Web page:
Durant 1926: Psychology and the Nature of Art (Aristotle)

Reference: The Story of Philosophy

This paper presents Chapter II, Section 6 from the book THE STORY OF PHILOSOPHY by WILL DURANT. The contents are from the 1933 reprint of this book by TIME INCORPORATED by arrangement with Simon and Schuster, Inc.

The paragraphs of the original material (in black) are accompanied by brief comments (in color) based on the present understanding.  Feedback on these comments is appreciated.

The heading below is linked to the original materials.

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VI. Psychology and the Nature of Art 

Aristotle’s psychology is marred with similar obscurity and vacillation. There are many interesting passages: the power of habit is emphasized, and is for the first time called “second nature”; and the laws of association, though not developed, find here a definite formulation. But both the crucial problems of philosophical psychology—the freedom of the will and the immortality of the soul—are left in haze and doubt. Aristotle talks at times like a determinist— “We cannot directly will to be different from what we are”; but he goes on to argue, against determinism, that we can choose what we shall be, by choosing now the environment that shall mould us; so we are free in the sense that we mould our own characters by our choice of friends, books, occupations, and amusements. He does not anticipate the determinist’s ready reply that these formative choices are themselves determined by our antecedent character, and this at last by unchosen heredity and early environment. He presses the point that our persistent use of praise and blame presupposes moral responsibility and free will; it does not occur to him that the determinist might reach from the same premisses a precisely opposite conclusion—that praise and blame are given that they may be part of the factors determining subsequent action.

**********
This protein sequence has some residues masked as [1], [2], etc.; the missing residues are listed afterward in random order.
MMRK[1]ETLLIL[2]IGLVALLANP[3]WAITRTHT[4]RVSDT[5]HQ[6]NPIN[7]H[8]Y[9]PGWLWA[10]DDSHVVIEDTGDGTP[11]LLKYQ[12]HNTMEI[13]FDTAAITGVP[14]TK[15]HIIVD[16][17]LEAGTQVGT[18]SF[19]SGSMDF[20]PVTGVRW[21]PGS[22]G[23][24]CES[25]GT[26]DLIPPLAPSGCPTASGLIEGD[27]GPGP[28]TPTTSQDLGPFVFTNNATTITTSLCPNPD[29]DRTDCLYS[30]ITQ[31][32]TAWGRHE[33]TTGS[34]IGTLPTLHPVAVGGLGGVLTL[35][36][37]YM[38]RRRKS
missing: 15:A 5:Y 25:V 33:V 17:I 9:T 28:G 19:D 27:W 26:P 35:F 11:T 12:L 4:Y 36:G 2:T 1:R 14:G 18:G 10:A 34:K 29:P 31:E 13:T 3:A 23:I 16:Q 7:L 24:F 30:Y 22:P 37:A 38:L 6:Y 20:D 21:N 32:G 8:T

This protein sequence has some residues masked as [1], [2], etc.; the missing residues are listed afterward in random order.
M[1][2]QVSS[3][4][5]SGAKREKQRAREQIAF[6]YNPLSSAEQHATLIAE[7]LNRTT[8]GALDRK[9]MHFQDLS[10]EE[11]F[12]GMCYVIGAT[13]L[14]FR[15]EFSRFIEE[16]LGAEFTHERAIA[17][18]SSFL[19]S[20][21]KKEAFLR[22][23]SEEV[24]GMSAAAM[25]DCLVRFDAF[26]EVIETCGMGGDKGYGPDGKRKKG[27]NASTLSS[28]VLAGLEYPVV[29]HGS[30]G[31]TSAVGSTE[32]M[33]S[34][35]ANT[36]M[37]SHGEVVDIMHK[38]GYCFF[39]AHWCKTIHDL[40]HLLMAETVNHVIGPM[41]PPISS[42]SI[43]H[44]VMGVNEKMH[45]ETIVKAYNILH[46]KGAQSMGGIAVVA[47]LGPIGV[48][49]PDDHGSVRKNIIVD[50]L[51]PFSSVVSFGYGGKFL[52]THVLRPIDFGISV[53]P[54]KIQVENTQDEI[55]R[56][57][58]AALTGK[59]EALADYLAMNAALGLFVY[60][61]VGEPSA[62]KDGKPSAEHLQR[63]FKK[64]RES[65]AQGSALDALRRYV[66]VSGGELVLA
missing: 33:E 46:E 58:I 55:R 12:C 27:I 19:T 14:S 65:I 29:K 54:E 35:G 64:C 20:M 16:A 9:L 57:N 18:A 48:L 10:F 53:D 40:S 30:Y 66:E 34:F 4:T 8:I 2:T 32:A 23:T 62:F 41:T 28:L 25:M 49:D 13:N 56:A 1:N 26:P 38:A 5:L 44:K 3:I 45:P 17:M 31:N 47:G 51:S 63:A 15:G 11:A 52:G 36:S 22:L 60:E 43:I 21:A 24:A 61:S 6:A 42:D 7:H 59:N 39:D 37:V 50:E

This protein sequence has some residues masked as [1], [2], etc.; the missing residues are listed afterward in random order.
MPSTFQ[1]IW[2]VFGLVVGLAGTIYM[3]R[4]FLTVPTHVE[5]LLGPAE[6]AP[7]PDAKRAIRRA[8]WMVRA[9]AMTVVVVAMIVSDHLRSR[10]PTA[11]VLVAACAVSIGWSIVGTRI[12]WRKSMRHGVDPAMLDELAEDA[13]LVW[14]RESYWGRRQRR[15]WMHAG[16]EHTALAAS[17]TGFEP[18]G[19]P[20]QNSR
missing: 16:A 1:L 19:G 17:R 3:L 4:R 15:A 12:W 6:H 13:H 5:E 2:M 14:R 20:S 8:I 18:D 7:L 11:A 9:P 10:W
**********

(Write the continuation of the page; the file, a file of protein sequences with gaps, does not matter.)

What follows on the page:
In my opinion, we are what we are, and we can improve ourselves through our own efforts. Improvement consists of being increasingly consistent and harmonious.

Aristotle’s theory of the soul begins with an interesting definition. The soul is the entire vital principle of any organism, the sum of its powers and processes. In plants the soul is merely a nutritive and reproductive power; in animals it is also a sensitive and locomotor power; in man it is as well the power of reason and thought. The soul, as the sum of the powers of the body, cannot exist without it; the two are as form and wax, separable only in thought, but in reality one organic whole; the soul is not put into the body like the quick-silver inserted by Daedalus into the images of Venus to make “stand-ups” of them. A personal and particular soul can exist only in its own body. Nevertheless the soul is not material, as Democritus would have it; nor does it all die. Part of the rational power of the human soul is passive: it is bound up with memory, and dies with the body that bore the memory; but the “active reason,” the pure power of thought, is independent of memory and is untouched with decay. The active reason is the universal as distinguished from the individual element in man; what survives is not the personality, with its transitory affections and desires, but mind in its most abstract and impersonal form. In short, Aristotle destroys the soul in order to give it immortality; the immortal soul is “pure thought,” undefiled with reality, just as Aristotle’s God is pure activity, undefiled with action. Let him who can, be comforted with this theology. One wonders sometimes whether this metaphysical eating of one’s cake and keeping it is not Aristotle’s subtle way of saving himself from anti-Macedonian hemlock?